The Imitation Game

And if you can't use it, what's the point of having it? It is a bit ironic that a book whose title implies that Alan Turing himself is the biggest enigma manages to leave him still an enigma in many ways, but that is the case. I think the aspect of the book that I most grasped and that was the most thought-provoking was Turing's ideas about machine intelligence. Turing was not actually most interested in making machines that were intelligent; he was most interested in exploring intelligence in machine form in order to understand what human intelligence actually is.

He posited an extreme statement: But his point was to show that there was no "ghost in the machine," no special non-material "spirit" or "will" or "intuition" or "insight" necessary to explain human intelligence. Like most people, I resist this idea to some extent.

Could machines computers, that is ever make judgments? At first, my answer is no. But then they made computers that play chess at a Grand Master level in the s!

Ok, but that seems like a sort of a stunt. Still, it seems more like looking things up on Wikipedia really fast, rather than actually thinking. But then I read that Watson is actually being used to diagnose illnesses, and that computers are more accurate than physicians, less liable to be led astray by forgetting or overlooking or dismissing crucial details. Hmmm, In advance, I would have said that the ability to diagnose a disease was an example par excellence of the sort of human judgment that computers would never have.

Retrieved 10 September Screen Daily. Slash Film.


Backs Out of the Alan Turing Project". The New York Times. Retrieved 2 November The Worldwide Guide to Movie Locations. The Oxford Times. Alan Turing Internet Scrapbook. Tribeca Film Institute. Film Music Reporter. Entertainment Weekly. British Film Institute. Retrieved 7 October Oscar Watch". Business Week. MK Web. Alan Turing was no crossword fiend". The Guardian. Retrieved 1 December The Daily Telegraph. Archived from the original on 8 December Thompson on Hollywood. ImitationGame" Tweet — via Twitter.

A hero" Tweet — via Twitter. Spent a good deal of time umich on Turing machines, computability" Tweet — via Twitter. Archived from the original on 18 September Retrieved 15 January Year's 2nd-Best Debut Per Theater". Rotten Tomatoes. Retrieved 7 February Retrieved 3 February The Telegraph. Retrieved 5 November Thanksgiving Holiday Moviegoing Plummets". The New York Observer. Benedict Cumberbatch gives Oscar worthy performance".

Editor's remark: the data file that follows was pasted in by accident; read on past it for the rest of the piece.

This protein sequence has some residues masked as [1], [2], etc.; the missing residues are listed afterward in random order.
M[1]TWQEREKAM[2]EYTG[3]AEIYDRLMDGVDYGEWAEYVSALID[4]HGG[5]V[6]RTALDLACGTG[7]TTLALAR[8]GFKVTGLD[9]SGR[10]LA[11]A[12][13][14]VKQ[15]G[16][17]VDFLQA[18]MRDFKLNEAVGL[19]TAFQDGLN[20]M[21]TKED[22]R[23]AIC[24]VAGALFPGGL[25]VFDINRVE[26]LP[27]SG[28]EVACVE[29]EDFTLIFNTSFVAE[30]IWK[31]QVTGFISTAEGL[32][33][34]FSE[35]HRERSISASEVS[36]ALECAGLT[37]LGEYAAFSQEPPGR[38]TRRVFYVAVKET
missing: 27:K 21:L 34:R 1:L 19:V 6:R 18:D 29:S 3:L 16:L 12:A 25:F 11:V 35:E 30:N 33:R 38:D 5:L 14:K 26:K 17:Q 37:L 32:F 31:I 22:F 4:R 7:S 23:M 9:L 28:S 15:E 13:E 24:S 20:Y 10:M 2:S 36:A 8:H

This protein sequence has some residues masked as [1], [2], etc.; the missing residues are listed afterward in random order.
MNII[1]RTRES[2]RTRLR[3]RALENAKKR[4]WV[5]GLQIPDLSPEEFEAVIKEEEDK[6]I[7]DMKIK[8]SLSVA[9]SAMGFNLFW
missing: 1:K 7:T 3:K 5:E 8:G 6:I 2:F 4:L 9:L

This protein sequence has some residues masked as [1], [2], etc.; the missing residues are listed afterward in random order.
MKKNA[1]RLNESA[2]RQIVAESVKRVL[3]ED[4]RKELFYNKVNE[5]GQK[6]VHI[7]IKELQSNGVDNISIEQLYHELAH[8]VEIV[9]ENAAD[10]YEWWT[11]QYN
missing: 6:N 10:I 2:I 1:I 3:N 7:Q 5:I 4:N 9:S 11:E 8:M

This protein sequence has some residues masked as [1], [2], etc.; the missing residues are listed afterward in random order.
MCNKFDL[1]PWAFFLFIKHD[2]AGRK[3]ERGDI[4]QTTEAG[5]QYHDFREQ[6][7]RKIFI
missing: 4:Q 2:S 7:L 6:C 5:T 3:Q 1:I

The Independent. New York Post. Archived from the original on 28 February Cumberbatch is Remarkable in 'The Imitation Game ' ". TIME magazine. The Imitation Game: Dancing With Dr. Los Angeles Times. The Imitation Game???? BBC Culture. Time Out London. Cumberbatch cracks Oscar's code in 'Imitation ' ".

BOOK REVIEW: 'The Imitation Game' by Jim Ottaviani and Leland Purvis | Cultured Vultures

USA Today. Telluride Review". Knightley and Cumberbatch impress, but historical spoilers lower the tension". The New York Review of Books. We've Separated Fact From Fiction". Science News. Tutte, Flowers, and a Bad Imitation of Turing". Communications of the ACM.

Retrieved 18 November Evening Standard. Join me in signing the HRC petition to pardon them: Retrieved 15 November Retrieved 2 February Call for gay and bisexual men in NI to receive pardons". BBC News. Retrieved 21 October Democratic Audit. Retrieved 24 October Hollywood should stay true to the real story of Alan Turing".

Maybe a new reader with no knowledge of Turing may get a bit lost. But I certainly enjoyed it. Jim Ottaviano did it again. I really need to keep on top of his upcoming projects.

Surprises are good, but the thought of missing out is a little frightening. View 2 comments. Sep 13, Doreen rated it liked it. Great story, but I thought the execution could have been smoother, and the entire narrative framed better.

Didn't understand the point of the interview set-up, and it felt like I had to fill in too many story-related blanks on my own. Glad to see Alan Turing's story get more play, though. What happened to him was a tragedy. Apr 25, R. View all 4 comments. So going into this book I wondered if it might just be more of the same for me. But I was quite impressed. I found that this format and the techniques that the author and illustrator use helped me to understand all the computer science and mathematics and code-breaking methods better than I ever have.

And I definitely have a better grip on what Turing called The Imitation Game, namesake of both this graphic novel and the film. The narrators are depicted as ghosts from his past, telling parts of Turing's story - from childhood to death - to an interviewer, each from their own potentially unreliable perspectives. Or sharing their own particular memories and insights. Turing's mother is a chief narrator, and his brother John gives brief input. Winston Churchill puts in appearance, and in one particular scene, Turing has a bit of an imaginary debate with pioneering programmer Lady Ada Lovelace.

The novel attempts to balance the story of Turing's life as a gay man who paid a horrible price for his sexuality with other aspects of his being and his contributions to the sciences, well beyond even his incredible work during his WWII-time service.

And the author is successful in making the reader appreciate the remarkable scope of Turing's work. I like the way Jim Ottaviani has provided a bibliography and references for the source of information applied to various frames of illustration. This helped address many of the questions that arose as I read.